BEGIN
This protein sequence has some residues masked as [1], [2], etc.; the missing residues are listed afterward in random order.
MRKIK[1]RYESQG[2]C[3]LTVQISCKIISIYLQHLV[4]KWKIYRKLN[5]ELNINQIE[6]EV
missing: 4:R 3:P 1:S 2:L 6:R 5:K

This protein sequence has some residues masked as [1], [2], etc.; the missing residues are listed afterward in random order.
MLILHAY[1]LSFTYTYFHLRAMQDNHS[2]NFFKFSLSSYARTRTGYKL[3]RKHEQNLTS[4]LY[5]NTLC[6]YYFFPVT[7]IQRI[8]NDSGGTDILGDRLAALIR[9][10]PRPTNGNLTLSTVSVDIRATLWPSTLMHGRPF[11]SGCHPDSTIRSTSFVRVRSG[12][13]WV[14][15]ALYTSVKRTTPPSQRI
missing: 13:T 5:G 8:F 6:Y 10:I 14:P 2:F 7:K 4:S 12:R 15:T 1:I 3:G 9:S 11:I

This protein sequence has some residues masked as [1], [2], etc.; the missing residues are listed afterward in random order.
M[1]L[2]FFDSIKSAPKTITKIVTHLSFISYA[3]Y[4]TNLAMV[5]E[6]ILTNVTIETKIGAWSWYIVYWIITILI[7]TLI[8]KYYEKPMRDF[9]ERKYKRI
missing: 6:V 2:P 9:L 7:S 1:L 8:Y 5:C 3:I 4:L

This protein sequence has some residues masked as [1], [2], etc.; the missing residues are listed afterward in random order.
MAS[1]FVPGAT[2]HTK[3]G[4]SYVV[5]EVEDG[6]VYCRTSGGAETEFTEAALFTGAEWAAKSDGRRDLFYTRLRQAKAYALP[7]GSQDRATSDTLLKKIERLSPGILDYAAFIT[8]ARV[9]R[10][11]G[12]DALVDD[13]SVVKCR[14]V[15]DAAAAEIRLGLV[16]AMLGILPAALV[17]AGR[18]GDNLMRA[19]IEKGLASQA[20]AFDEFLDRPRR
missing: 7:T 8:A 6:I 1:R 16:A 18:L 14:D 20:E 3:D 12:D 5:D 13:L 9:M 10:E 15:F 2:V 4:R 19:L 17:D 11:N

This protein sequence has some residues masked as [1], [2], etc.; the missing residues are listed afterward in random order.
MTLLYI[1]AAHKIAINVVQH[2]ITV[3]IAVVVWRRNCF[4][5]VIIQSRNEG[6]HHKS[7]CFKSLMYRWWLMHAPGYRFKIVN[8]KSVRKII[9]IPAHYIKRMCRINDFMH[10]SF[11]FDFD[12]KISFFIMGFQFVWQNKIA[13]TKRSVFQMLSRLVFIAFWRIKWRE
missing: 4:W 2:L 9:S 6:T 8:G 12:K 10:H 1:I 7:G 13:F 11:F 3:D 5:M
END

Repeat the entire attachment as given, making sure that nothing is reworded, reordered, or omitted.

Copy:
This protein sequence has some residues masked as [1], [2], etc.; the missing residues are listed afterward in random order.
MRKIK[1]RYESQG[2]C[3]LTVQISCKIISIYLQHLV[4]KWKIYRKLN[5]ELNINQIE[6]EV
missing: 4:R 3:P 1:S 2:L 6:R 5:K

This protein sequence has some residues masked as [1], [2], etc.; the missing residues are listed afterward in random order.
MLILHAY[1]LSFTYTYFHLRAMQDNHS[2]NFFKFSLSSYARTRTGYKL[3]RKHEQNLTS[4]LY[5]NTLC[6]YYFFPVT[7]IQRI[8]NDSGGTDILGDRLAALIR[9][10]PRPTNGNLTLSTVSVDIRATLWPSTLMHGRPF[11]SGCHPDSTIRSTSFVRVRSG[12][13]WV[14][15]ALYTSVKRTTPPSQRI
missing: 13:T 5:G 8:F 6:Y 10:I 14:P 2:F 7:K 4:S 12:R 15:T 1:I 3:G 9:S 11:I

This protein sequence has some residues masked as [1], [2], etc.; the missing residues are listed afterward in random order.
M[1]L[2]FFDSIKSAPKTITKIVTHLSFISYA[3]Y[4]TNLAMV[5]E[6]ILTNVTIETKIGAWSWYIVYWIITILI[7]TLI[8]KYYEKPMRDF[9]ERKYKRI
missing: 6:V 2:P 9:L 7:S 1:L 8:Y 5:C 3:I 4:L

This protein sequence has some residues masked as [1], [2], etc.; the missing residues are listed afterward in random order.
MAS[1]FVPGAT[2]HTK[3]G[4]SYVV[5]EVEDG[6]VYCRTSGGAETEFTEAALFTGAEWAAKSDGRRDLFYTRLRQAKAYALP[7]GSQDRATSDTLLKKIERLSPGILDYAAFIT[8]ARV[9]R[10][11]G[12]DALVDD[13]SVVKCR[14]V[15]DAAAAEIRLGLV[16]AMLGILPAALV[17]AGR[18]GDNLMRA[19]IEKGLASQA[20]AFDEFLDRPRR
missing: 7:T 8:A 6:I 1:R 16:A 18:L 14:D 20:E 3:D 12:D 5:D 13:L 9:M 10:E 15:F 2:V 4:R 19:L 17:D 11:N

This protein sequence has some residues masked as [1], [2], etc.; the missing residues are listed afterward in random order.
MTLLYI[1]AAHKIAINVVQH[2]ITV[3]IAVVVWRRNCF[4][5]VIIQSRNEG[6]HHKS[7]CFKSLMYRWWLMHAPGYRFKIVN[8]KSVRKII[9]IPAHYIKRMCRINDFMH[10]SF[11]FDFD[12]KISFFIMGFQFVWQNKIA[13]TKRSVFQMLSRLVFIAFWRIKWRE
missing: 4:W 2:L 9:S 6:T 8:G 12:K 10:H 1:I 7:G 13:F 11:F 3:D 5:M